Metabolism of Adrenic and Arachidonic Acids in Nervous System Phospholipids

  • Lloyd A. Horrocks


High concentrations of polyunsaturated fatty acids of the (n-6) and (n-3) series are found in the glycerophospholipids of the nervous system. The most plentiful are docosahexaenoic acid, 22:6 n-3, adrenic acid, 22:4 n-6, and arachidonic acid, 20:4 n-6. These fatty acids are distributed very differently in different glycerophospholipids (Tables 1 and 2). Generally, the ethanolamine lipids have higher proportions of the polyunsaturated fatty acids and lower proportion of the saturated fatty acid, palmitic acid. The comparison of human myelin with mouse brain compositions shows lower proportions of saturated and 22:6 fatty acids in myelin and higher proportions of monounsaturated fatty acids, mostly in oleic acid, 18:1. In human myelin the principal phospholipid is ethanolamine plasmalogen. This phospholipid contains about twice as much adrenic acid as arachidonic acid. The contents of these two fatty acids are about equal in the phosphatidylethanolamine. The mouse brain has lower proportions of adrenic acid than does the human brain. The proportion of adrenic acid in mouse brain ethanolamine glycerophospholipids is particularly important in the ether-linked types, ethanolamine plasmalogen and the alkylacyl type of ethanolamine glycerophospholipid (Fig. 1). In contrast, in the choline glycerophospholipids of mouse brain adrenic acid is almost completely missing whereas some arachidonic acid is present.


Arachidonic Acid Polyunsaturated Fatty Acid Mouse Brain Molecular Species Specific Radioactivity 
These keywords were added by machine and not by the authors. This process is experimental and the keywords may be updated as the learning algorithm improves.


Unable to display preview. Download preview PDF.

Unable to display preview. Download preview PDF.


  1. 1.
    DeGeorge, J.J., Noronha, J.G., Rapoport, S.I. and Lapetina, E.G. (1988) Incorporation of intravascular [1-14C]arachidonate into rat brain. Trans. Am. Soc. Neurochem. 19: 108.Google Scholar
  2. 2.
    Dhopeshwarkar, G.A. and Mead, J.F. (1973) Uptake and transport of fatty acids into the brain and the role of the blood-brain barrier system. Adv. Lipid Res. 11: 109–142.PubMedGoogle Scholar
  3. 3.
    Homayoun, P., Durand, G., Pascal, G. and Bourre, J.M. (1988) Alteration in fatty acid composition of adult rat brain capillaries and choroid plexus induced by a diet deficient in n-3 fatty acids: Slow recovery after substitution with a nondeficient diet. J. Neurochem. 51: 45–48.PubMedCrossRefGoogle Scholar
  4. 4.
    Horrocks, L.A., VanRollins, M. and Yates, A.J. 1981. Lipid changes in the ageing brain. In, “The Molecular Basis of Neuropathology”, ed. by A.N. Davison and R.H.S. Thompson. Edward Arnold (Publishers) Ltd., London, pp. 601–630.Google Scholar
  5. 5.
    Horrocks, L.A. (1989) Sources of brain arachidonic acid uptake and turnover in glycerophospholipids. Ann. N.Y. Acad. Sci. 559: 17–24.PubMedCrossRefGoogle Scholar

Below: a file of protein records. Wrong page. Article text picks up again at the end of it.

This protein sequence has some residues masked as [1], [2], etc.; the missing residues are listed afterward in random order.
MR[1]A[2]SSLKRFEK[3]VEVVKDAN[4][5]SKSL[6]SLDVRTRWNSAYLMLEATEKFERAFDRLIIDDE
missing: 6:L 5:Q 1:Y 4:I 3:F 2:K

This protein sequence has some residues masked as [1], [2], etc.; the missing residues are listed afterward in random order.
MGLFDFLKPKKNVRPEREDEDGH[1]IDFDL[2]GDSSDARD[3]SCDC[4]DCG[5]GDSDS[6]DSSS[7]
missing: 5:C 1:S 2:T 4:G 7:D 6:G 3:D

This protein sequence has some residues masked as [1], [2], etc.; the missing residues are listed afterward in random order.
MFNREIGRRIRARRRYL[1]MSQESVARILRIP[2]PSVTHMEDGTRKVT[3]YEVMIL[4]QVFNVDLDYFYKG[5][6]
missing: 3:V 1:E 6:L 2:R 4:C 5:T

6. 6.
    Kimes, A.S., Sweeney, D., London, E.D. and Rapoport, S.I. (1983) Palmitate incorporation into different brain regions in the awake rat. Brain Res. 274: 291–301.PubMedCrossRefGoogle Scholar
  7. 7.
    Nakagawa, Y. and Horrocks, L.A. 1983. Separation of alkenylacyl, alkylacyl, and diacyl analogues and their molecular species by high performance liquid chromatography. J. Lipid Res. 24: 1268–1275.PubMedGoogle Scholar
  8. 8.
    Pardridge, W.M. and Mietus, L.M. (1980) Palmitate and cholesterol transport through the blood-brain barrier. J. Neurochem. 34: 463–466.PubMedCrossRefGoogle Scholar
  9. 9.
    Pediconi, M.F., Rodriguez de Turco, E.B. and Bazan, N.G. (1982) Diffusion of intracerebrally injected [1-14C]arachidonic acid and [2-3H]glycerol in the mouse brain. Neurochem. Res. 7: 1453–1463.PubMedCrossRefGoogle Scholar
  10. 10.
    Reddy, P.V. and Drewes, L.R. (1988) Transport of palmitate from blood to brain and its incorporation into lipids. FASEB J. 2: A1790.Google Scholar
  11. 11.
    Sprecher, H., VanRollins, M., Sun, F., Wyche, A. and Needleman, P. (1982) Dihomo-prostaglandins and-thromboxane. J. Biol. Chem. 257: 3912–3918.PubMedGoogle Scholar
  12. 12.
    VanRollins, M., Horrocks, L., and Sprecher, H. (1985) Metabolism of 7,10,13,16-docosatetraenoic acid to dihomo-thromboxane, 14-hydroxy-7,10,12-nonadecatrienoic acid and hydroxy fatty acids by human platelets. Biochim. Biophys. Acta 833: 272–280.PubMedCrossRefGoogle Scholar
  13. 13.
    Youyou, A., Durand, G., Pascal, G., Piciotti, M., Dumont, O. and Bourre, J.M. (1986) Recovery of altered fatty acid composition induced by a diet devoid of n-3 fatty acids in myelin, synaptosomes, mitochondria, and microsomes of developing rat brain. J. Neurochem. 46: 224–228.PubMedCrossRefGoogle Scholar

Copyright information

© Springer Science+Business Media New York 1990

Authors and Affiliations

  • Lloyd A. Horrocks
    • 1
  1. 1.Department of Physiological ChemistryThe Ohio State UniversityColumbusUSA

Personalised recommendations